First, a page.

Sunday, April 08, 2007

Unmasking Makes Evangelism Real

Last week I synthesized Susan Scott's first principle of a fierce conversation into an evangelistic setting: Master the courage to interrogate reality. Essentially, the witness needs to inquire into and value the reality in a lost person's life. This week I move to principle 2: Come out from behind yourself into the conversation and make it real. This is basically Scott's definition of a fierce conversation.

Both the witness and the lost person benefit in the evangelistic conversation when each in turn take their masks off and be real with each other before God. The witness unmasks as he or she is aware of the beliefs that are shaping the witness shared. More than the content of God's great story of salvation, the beliefs extend to what the witness believes about his or her own abilities in the conversation. What the witness believes about the lost person is also important. If the witness does not believe the lost person is a person worthy of God's salvation, obviously, that will impact the conversation. If the witness or the lost person is carrying around an incredible amount of personal pain, either may resort to abstract language, rapidly changing the subject, or telling their own story instead of staying on track with the witness.

The witness needs to create a safe enough atmosphere for the lost person to take off his or her mask as be real in the conversation, too. Letting the lost person know that it is safe to have questions, doubts, concerns, and even anger toward God, the church, or groups of believers is OK.

In her book for business and life, Scott encourages fierce conversationalists to write their own stump speech, just like a politician does. It needs to be brief, to the point, memorized, and told often. The witness needs to create a stump speech for his or her evangelistic efforts, answering these questions: Who am I as a witness? Where am I going in my witness with lost people? Why am I going there? Who is going with me?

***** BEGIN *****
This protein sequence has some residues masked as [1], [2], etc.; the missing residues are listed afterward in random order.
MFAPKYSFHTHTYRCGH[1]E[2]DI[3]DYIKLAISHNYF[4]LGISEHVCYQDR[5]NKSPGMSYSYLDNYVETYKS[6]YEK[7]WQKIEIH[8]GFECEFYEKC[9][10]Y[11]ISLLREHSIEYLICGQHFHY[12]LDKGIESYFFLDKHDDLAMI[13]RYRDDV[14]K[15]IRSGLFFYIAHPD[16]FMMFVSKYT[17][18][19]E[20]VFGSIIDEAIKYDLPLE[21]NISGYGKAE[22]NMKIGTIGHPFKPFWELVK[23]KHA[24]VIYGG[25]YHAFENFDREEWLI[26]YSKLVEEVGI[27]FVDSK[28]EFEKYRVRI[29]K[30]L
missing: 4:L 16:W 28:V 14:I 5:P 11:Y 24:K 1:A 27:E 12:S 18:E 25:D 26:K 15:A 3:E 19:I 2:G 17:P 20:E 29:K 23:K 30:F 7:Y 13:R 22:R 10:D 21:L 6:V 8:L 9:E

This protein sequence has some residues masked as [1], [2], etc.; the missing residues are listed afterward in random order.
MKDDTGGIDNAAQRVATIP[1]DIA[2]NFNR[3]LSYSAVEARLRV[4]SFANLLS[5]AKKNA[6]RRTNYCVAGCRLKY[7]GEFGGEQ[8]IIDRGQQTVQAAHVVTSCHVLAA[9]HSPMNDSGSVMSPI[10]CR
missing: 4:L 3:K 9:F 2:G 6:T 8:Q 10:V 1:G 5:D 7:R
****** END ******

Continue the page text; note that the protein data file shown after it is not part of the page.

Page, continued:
Fro me, as a witness, I am fulfilling the Great Commission. In the spirit of the Greek participle of Matthew 28: 19, "As I go, I share the Gospel with those in my path." That is the value of a Story Listening Evangelism approach to witnessing. The tools are there for any occasion, for any person, to equip the witness to adjust the conversation to meet the spiritual needs of the unique individual God is seeking to save.

Where am I going in my witness? I am going to stay sensitive to the story that unfolds from the lost person and to the story of God that surfaces in the conversation.

Why am I approaching evangelism this way? Because it honors the lost person and provides room for the Holy Spirit to do the work of salvation.

Who is going with me? I hope you, the reader, is going with me. I hope business people who struggle with being politically correct in dealing with clients and colleagues will discover the effectiveness and respect that comes from this form of witnessing. I hope the person who has never led a person to the Lord is coming along, discovering that the process can be learned and followed by anyone willing to listen and care for lost people. I hope that people who want to be on the cutting-edge of the Kingdom will come with me on this journey to make evangelism real and fierce.

What mask do you need to take off in order to be a fierce witness? What beliefs mobilize your witness? What beliefs get in the way of your attempts to share your faith with a lost person?
What witnessing conversation are you avoiding with someone right now?

I invite you with the skills and tools of Story Listening Evangelism to show up in someone's life today, without your mask!

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